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The second session of my 10-part Rolfing series began very similarly to a 5Rhythms® movement class, with an emphasis on the feet. My therapist Laurie explained that this particular session would not be as physically intense as the previous one, which had focused on such an anatomical (and emotional!) powerhouse: the ribs, solar plexus, and diaphragm.
She described that the first session was necessary in order to release the areas around the lungs, as this kind of work is not possible without being able to breathe fully!
Once that key area is open, it’s then time to work on the “grounding” areas of the body: the feet and lower legs.
Her description of why the feet are so important early on in Rolfing made so much sense, as it is also a key concept in the 5Rhythms practice. Flowing, the first rhythm, the rhythm of the earth, is about finding your connection to the floor, establishing groundedness, pulling energy up from the earth as your sustenance rather than grasping frantically at air.
It’s not about knowing where you’re going but having confidence you’ll be able to get yourself there, wherever “there” is. You’re completely aware of the support holding you upright.
Laurie was right—the first half of the 60-minute session was incredibly relaxing and reminded me of reflexology, the way she pressed into key pressure points on my feet. Reflexively, my fingers began to fan along with my spreading toes.
It was certainly more active than reflexology, though, with her prompting me to flex and release my ankle several times as she worked in that area and up my calves. It felt a bit like a PT session for a foot injury, with all of the repetition. (And I’m speaking highly of PT here, not knocking it! It did wonders for me 4 years ago for my hip issues.)
Like the first session, I began to experience some interesting sensations as the session continued.
The first thing I noticed was a distortion in my perception of size. My body began to feel very small and Laurie’s arms, which were working on my legs at the time, very long. Lying there with my eyes closed, I did not understand how Laurie’s condor wing-arms could continue to move up and up and up my leg, which felt no longer than a standard ruler. I was certain she’d hit my head, when in reality she never strayed from my leg.
Then, the reverse. My legs no longer felt tiny but expansive, billowing from below my quadriceps like clouds or overly fluffy pillows. It got to the point where my legs no longer felt attached to my body, that they were these highly sensitive entities hanging out in my personal space but not attached by means of bone or muscle, tendons or ligaments. It was a very contradictory sensation—my legs feeling “detached,” and yet I was still so highly aware of them, feeling every touch of Laurie’s.
But perhaps the most powerful moment of the session was when Laurie was working on my left knee. She was doing nothing painful or terribly intense, but suddenly it felt like that knee was a portal to All The Energy on the left side of my body, and she had successfully opened it.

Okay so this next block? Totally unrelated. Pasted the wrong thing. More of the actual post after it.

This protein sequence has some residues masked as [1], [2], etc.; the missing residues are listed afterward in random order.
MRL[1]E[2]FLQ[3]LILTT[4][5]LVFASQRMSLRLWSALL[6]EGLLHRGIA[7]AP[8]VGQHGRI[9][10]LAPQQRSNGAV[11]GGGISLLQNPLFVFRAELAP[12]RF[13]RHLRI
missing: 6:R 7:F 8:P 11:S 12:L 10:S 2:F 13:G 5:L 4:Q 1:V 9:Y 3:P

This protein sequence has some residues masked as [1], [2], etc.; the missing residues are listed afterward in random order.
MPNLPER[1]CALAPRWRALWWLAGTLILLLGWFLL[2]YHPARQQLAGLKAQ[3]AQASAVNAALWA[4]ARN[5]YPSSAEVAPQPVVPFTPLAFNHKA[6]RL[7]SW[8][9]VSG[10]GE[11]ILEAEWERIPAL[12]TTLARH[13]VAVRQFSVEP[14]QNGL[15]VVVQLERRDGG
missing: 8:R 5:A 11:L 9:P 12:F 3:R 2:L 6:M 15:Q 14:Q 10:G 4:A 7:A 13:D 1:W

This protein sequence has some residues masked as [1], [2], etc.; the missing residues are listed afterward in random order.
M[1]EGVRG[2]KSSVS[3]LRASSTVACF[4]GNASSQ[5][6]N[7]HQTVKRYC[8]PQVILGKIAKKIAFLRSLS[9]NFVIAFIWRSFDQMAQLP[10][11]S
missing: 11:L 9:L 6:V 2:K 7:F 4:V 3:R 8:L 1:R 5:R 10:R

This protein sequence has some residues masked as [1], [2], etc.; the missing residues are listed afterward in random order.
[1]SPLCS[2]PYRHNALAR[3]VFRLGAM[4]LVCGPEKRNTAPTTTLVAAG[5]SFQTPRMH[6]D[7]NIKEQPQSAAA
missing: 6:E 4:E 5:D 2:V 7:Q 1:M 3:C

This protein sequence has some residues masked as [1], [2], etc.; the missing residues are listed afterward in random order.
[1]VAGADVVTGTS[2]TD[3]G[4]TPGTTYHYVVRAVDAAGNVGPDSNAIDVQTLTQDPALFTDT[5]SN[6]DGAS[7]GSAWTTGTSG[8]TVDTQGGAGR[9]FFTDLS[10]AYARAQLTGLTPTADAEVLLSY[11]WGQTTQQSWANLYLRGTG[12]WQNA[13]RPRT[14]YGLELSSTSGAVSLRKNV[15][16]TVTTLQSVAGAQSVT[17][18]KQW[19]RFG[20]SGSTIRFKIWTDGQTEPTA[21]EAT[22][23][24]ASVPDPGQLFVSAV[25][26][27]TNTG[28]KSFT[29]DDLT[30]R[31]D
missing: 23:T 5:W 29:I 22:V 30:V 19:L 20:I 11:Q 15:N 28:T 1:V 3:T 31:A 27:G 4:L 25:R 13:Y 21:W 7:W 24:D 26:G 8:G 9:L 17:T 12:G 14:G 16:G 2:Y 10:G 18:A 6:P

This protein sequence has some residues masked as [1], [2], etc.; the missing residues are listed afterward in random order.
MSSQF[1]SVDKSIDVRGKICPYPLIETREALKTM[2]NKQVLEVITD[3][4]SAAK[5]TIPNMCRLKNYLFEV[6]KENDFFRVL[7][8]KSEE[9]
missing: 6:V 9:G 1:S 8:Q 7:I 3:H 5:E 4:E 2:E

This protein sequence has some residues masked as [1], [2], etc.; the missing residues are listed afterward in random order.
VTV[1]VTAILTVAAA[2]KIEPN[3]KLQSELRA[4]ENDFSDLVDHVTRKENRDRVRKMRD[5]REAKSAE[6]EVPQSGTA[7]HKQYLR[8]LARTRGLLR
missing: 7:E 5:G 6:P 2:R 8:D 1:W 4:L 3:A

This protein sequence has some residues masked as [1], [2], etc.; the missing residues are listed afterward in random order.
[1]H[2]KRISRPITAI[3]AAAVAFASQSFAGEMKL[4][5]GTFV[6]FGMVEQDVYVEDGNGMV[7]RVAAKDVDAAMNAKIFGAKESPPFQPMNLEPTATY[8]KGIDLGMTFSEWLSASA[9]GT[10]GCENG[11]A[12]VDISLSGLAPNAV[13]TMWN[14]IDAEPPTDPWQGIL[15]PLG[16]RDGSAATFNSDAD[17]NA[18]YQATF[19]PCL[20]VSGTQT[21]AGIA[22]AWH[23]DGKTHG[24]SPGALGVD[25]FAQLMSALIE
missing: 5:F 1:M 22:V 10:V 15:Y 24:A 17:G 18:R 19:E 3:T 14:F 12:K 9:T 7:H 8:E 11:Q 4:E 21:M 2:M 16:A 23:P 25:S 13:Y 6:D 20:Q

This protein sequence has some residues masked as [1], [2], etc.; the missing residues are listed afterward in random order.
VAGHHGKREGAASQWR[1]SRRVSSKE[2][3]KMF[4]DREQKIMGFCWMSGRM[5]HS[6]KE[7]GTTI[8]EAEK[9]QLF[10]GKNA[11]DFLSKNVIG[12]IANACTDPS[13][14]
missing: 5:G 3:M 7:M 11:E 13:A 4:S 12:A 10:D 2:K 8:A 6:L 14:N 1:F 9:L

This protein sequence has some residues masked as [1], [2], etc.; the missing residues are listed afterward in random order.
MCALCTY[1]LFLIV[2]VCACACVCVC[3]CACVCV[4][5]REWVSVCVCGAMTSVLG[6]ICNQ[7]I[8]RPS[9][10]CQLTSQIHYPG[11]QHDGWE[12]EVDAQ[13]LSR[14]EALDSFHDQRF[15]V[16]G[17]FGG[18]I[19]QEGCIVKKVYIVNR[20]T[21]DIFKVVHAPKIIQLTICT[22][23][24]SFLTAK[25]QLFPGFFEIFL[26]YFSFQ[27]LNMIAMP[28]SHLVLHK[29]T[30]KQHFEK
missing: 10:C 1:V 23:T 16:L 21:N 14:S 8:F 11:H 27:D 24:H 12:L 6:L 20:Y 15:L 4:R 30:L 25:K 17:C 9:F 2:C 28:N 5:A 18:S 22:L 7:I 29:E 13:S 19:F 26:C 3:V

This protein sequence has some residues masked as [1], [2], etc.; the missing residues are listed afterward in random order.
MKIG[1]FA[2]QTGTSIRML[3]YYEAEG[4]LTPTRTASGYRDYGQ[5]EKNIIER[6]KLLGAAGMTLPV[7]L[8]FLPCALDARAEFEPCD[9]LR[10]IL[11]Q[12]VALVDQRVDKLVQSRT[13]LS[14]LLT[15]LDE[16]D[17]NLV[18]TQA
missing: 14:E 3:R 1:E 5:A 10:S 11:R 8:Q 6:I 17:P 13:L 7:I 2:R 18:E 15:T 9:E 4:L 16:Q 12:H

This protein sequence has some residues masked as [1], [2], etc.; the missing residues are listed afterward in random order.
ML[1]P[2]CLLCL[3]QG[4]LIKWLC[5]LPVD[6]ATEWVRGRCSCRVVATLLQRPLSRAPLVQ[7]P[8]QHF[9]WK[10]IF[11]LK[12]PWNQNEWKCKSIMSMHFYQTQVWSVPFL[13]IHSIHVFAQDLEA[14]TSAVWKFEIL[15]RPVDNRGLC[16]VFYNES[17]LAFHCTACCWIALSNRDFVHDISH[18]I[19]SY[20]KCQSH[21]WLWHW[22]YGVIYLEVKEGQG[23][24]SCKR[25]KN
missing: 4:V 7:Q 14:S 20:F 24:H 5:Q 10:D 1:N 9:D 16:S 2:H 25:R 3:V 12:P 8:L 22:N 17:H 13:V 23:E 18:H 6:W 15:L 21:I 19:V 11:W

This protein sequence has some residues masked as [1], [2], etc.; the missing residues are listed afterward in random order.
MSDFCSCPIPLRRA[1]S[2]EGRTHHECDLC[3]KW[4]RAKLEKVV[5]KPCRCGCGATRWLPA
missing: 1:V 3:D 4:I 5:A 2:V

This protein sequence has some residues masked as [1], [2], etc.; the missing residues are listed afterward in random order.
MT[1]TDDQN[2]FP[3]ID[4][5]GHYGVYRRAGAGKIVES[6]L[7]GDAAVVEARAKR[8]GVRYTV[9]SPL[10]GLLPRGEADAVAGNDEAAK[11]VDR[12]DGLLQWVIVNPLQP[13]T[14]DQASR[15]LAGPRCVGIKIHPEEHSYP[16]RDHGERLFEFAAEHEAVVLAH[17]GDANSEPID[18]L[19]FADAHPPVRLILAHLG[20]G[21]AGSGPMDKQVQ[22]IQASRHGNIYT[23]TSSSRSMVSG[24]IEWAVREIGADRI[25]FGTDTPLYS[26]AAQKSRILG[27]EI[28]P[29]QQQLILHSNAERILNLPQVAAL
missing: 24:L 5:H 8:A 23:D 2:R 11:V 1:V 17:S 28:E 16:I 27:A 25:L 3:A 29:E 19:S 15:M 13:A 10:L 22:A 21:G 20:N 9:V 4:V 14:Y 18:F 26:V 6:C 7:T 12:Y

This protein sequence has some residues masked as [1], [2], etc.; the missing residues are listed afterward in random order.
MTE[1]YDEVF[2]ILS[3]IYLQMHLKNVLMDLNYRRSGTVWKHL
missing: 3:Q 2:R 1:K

I felt a rush of warm, pleasant, bubbly energy spread up through my hip, chest, spine, all the way up into the back of my skull. My body rocked in place a bit, and I released some kind of vocal exclamation—a laugh or a Wow! or an ecstatic *&*&((**^####! All I remember was feeling like I had just experienced a kundalini opening on my left side, and that the knee was the trigger point.
Laurie ended my session the same way she does for each, by cradling the neck and skull and doing some kind of energy healing that this time felt like I had long Rapunzel-like locks spreading outward that she was combing with an electrically charged brush. It’s both a bizarre and comforting feeling, all at once.
(Would it be weird to say that right before the Rapunzel hair sensation, I felt like everything from my neck up was encased in a swirling red, gold, and green Christmas ball, but it was a sensation so soothing and reassuring that I was nearly brought to tears? Yeah? Well, that’s what was going on.)
My immediate sensations after the session included:
- Baby-smooth soles, as though they had been scrubbed with a pumice stone.
- Incredible sense of equal weight distribution between the feet—no wobbling from right to left.
- Intense awareness of the bottoms of my feet, almost like I could feel the bottom of my shoes through my socks.
- A sense of walking with purpose and confidence.
- Vibrancy of the world around me, senses in high gear—mostly in the way I perceived color (green tree buds, red cars, yellow street signs).
- My legs looking much thinner when I put my pants back on after the session, as though I had done some magic instant toning exercise routine.
- My left foot expelling excess energy during my car ride home, a bubbly sensation, like my foot was carbonated!
- HUGE emotional release during the drive home, crying just to cry, which released a lot of blockage in my throat area.
It has been about two weeks since that session, and I’m still happy with the way my feet feel. Maybe it’s also because I’m wearing thinner socks or no socks now due to the warmer weather, but I do feel like I have more contact with the floor than usual.
I’ve noticed my gait feels more comfortable now—I take a walking break every day at lunch and sometimes felt like I was walking on a tilt. That has subsided.
The effects from the first session are still sticking for the most part as well. I don’t feel like I’m being tugged forward on my left side, and I’ve been able to incorporate more lunges into my morning stretching routine, something I stopped doing for a while because of the restriction I felt in my psoas, pelvis, and lower back. Now, those lunges actually feel good rather than a prelude to another hip injury.
This week I return for Session 3: the side body!
I’ve been experiencing some discomfort in my foot recently, and my podiatrist—an athlete who knows better than to tell an active patient, “Well, just stop dancing for a bit!”—recommended taping my big toe to help stabilize the joint that’s causing me pain. This isn’t that fancy kinesio taping method you see on Olympic divers, either. Nah, this is a just an ugly mound of adhesive that looks like I’ve broken my toe.
My movement isn’t too inhibited by the tape—I’ve just been advised not to go into full relevé on my left side. However, after a test dance in my carpeted living room that had bits of hair and rug fuzz clinging to the unraveling tape, I decided that maybe I should protect the tape by wearing my soft-soled jazz shoes.
Although most people dance 5Rhythms barefoot, there is no shame in wearing shoes during class. Jazz shoes, ballet slippers, FootUndeez, lyrical sandals, sneakers set aside solely to the dance floor…all are welcome, as long as they aren’t worn out on the street. Heck, a young woman came to class the other day in an orthopedic walking boot.
During a recent 5Rhythms class in New York City, I completed the first of two Waves in my jazz shoes. They protected my tape, and I also felt like the shoe’s slight heel and split sole gave me more support. But as I started the second Wave, I found myself falling into a foot funk, looking enviously at all the beautiful exposed toes and cracked heels flying around me.